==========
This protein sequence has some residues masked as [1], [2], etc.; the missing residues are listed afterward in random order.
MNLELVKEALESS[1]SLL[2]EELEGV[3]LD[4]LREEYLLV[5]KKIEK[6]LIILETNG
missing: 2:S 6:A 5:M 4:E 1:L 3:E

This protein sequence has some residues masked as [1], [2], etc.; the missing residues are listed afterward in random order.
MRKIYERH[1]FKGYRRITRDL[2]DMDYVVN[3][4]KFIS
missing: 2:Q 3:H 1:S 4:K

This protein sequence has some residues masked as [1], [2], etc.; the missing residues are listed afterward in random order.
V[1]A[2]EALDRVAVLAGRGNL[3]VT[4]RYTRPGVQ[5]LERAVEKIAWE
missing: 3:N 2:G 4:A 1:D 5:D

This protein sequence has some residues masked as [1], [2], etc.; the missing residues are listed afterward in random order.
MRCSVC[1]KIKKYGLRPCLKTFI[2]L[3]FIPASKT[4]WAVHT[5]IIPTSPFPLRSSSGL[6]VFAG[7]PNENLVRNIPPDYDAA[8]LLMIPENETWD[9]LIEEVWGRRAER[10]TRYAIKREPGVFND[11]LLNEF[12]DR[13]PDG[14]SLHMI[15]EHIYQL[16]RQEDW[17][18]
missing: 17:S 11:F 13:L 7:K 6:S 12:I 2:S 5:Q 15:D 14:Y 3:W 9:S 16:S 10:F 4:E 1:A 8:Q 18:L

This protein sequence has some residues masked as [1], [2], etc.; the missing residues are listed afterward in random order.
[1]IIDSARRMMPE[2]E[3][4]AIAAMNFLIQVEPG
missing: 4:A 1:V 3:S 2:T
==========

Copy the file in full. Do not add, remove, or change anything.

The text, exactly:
This protein sequence has some residues masked as [1], [2], etc.; the missing residues are listed afterward in random order.
MNLELVKEALESS[1]SLL[2]EELEGV[3]LD[4]LREEYLLV[5]KKIEK[6]LIILETNG
missing: 2:S 6:A 5:M 4:E 1:L 3:E

This protein sequence has some residues masked as [1], [2], etc.; the missing residues are listed afterward in random order.
MRKIYERH[1]FKGYRRITRDL[2]DMDYVVN[3][4]KFIS
missing: 2:Q 3:H 1:S 4:K

This protein sequence has some residues masked as [1], [2], etc.; the missing residues are listed afterward in random order.
V[1]A[2]EALDRVAVLAGRGNL[3]VT[4]RYTRPGVQ[5]LERAVEKIAWE
missing: 3:N 2:G 4:A 1:D 5:D

This protein sequence has some residues masked as [1], [2], etc.; the missing residues are listed afterward in random order.
MRCSVC[1]KIKKYGLRPCLKTFI[2]L[3]FIPASKT[4]WAVHT[5]IIPTSPFPLRSSSGL[6]VFAG[7]PNENLVRNIPPDYDAA[8]LLMIPENETWD[9]LIEEVWGRRAER[10]TRYAIKREPGVFND[11]LLNEF[12]DR[13]PDG[14]SLHMI[15]EHIYQL[16]RQEDW[17][18]
missing: 17:S 11:F 13:L 7:K 6:S 12:I 2:S 5:Q 15:D 14:Y 3:W 9:S 16:S 10:F 4:E 1:A 8:Q 18:L

This protein sequence has some residues masked as [1], [2], etc.; the missing residues are listed afterward in random order.
[1]IIDSARRMMPE[2]E[3][4]AIAAMNFLIQVEPG
missing: 4:A 1:V 3:S 2:T